The Company pursuant to the agreement provisionally collected electricity charges for domestic use at the rate of annas six per unit. The Rating Committee reported that the 'reasonable return' worked out according to the Sixth Schedule of the Supply Act justified Company's charging annas eight per unit for domestic use. The report was published in the gazette and the Government gave its approval on October 24, 1953 but the rate was permitted to be charged with effect from July 1, 1953. According to the Company, the Government as a consumer paid a sum of Rs. 1,00,006/-less than what it should have pursuant to the tripartite agreement dated September 8. 1952 and after necessary notice it instituted a suit for the recovery of the said amount. The State of Rajasthan as a defendant halfheartedly denied even the existence of the tripartite agreement Ex. 13 to which a Minister was a party and urged that even if such an agreement existed it was contrary to the provisions of Section 57 of the Supply Act and therefore not binding on the State and besides the suit was barred by time. It was also urged that a dispute such as this should have been decided by arbitration and that the Company had a statutory obligation to treat all consumers alike and it was erroneous for it to claim enhanced rates only from the Government as a consumer.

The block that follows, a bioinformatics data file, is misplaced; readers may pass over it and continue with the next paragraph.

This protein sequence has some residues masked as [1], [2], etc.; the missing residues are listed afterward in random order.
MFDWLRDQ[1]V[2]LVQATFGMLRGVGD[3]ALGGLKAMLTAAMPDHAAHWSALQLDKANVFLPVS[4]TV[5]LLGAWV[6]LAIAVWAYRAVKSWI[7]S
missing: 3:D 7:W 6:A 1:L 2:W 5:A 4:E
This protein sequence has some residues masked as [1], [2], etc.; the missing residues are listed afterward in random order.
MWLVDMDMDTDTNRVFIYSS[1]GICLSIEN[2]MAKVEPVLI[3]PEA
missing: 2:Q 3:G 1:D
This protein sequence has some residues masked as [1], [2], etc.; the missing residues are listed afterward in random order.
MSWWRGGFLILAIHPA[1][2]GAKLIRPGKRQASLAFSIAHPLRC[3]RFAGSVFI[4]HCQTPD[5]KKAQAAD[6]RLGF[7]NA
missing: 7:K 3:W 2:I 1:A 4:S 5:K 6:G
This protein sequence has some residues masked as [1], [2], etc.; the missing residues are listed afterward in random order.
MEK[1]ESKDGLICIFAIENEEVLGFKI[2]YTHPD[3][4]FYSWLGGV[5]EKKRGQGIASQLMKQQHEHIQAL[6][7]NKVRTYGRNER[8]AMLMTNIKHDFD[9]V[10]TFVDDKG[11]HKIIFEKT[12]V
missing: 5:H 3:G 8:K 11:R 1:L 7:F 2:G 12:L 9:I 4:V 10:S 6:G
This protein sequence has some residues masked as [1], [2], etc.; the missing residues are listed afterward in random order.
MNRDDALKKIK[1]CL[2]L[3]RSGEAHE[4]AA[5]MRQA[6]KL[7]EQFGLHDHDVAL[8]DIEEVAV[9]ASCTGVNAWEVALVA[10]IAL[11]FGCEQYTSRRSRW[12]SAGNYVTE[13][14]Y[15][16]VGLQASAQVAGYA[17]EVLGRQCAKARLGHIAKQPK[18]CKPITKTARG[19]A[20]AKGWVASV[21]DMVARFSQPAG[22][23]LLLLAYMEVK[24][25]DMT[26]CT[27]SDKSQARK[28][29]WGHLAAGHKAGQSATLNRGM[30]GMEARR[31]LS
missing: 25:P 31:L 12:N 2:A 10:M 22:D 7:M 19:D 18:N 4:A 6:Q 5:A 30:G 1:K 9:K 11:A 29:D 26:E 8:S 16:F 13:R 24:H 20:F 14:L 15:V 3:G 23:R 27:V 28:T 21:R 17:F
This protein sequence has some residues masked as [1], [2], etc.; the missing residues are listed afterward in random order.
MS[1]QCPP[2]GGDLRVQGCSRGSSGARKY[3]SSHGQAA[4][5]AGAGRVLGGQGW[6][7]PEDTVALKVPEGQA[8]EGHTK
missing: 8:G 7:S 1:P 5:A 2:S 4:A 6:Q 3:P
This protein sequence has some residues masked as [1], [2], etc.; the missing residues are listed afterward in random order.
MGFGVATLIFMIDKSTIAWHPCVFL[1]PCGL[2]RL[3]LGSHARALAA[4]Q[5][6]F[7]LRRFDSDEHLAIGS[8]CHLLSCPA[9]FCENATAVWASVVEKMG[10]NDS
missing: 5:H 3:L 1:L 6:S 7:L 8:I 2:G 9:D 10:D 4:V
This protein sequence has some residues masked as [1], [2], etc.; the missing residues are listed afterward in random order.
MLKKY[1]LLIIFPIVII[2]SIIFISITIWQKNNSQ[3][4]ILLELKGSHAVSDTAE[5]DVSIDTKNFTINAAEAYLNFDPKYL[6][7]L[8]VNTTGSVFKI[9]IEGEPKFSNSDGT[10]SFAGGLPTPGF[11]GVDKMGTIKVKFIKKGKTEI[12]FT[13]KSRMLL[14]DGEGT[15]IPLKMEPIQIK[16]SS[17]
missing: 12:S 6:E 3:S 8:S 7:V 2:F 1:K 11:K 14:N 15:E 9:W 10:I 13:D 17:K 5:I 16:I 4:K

3. The learned Civil Judge framed nine Issues arising out of the rival contentions of the parties and held that the tripartite agreement amounted to a contract; but it was not proved that a sum of Rs. 1,00,006/- was payable by the defendant; that the suit was barred by limitation under Article 52 of the Indian Limitation Act, 1908 excepting for a period of two months; that the suit was barred under Section 57; that issues Nos. 6, 8 and 9 were not pressed and he held that Section 57 barred the contract. Aggrieved by this judgment the plaintiff has come up in appeal.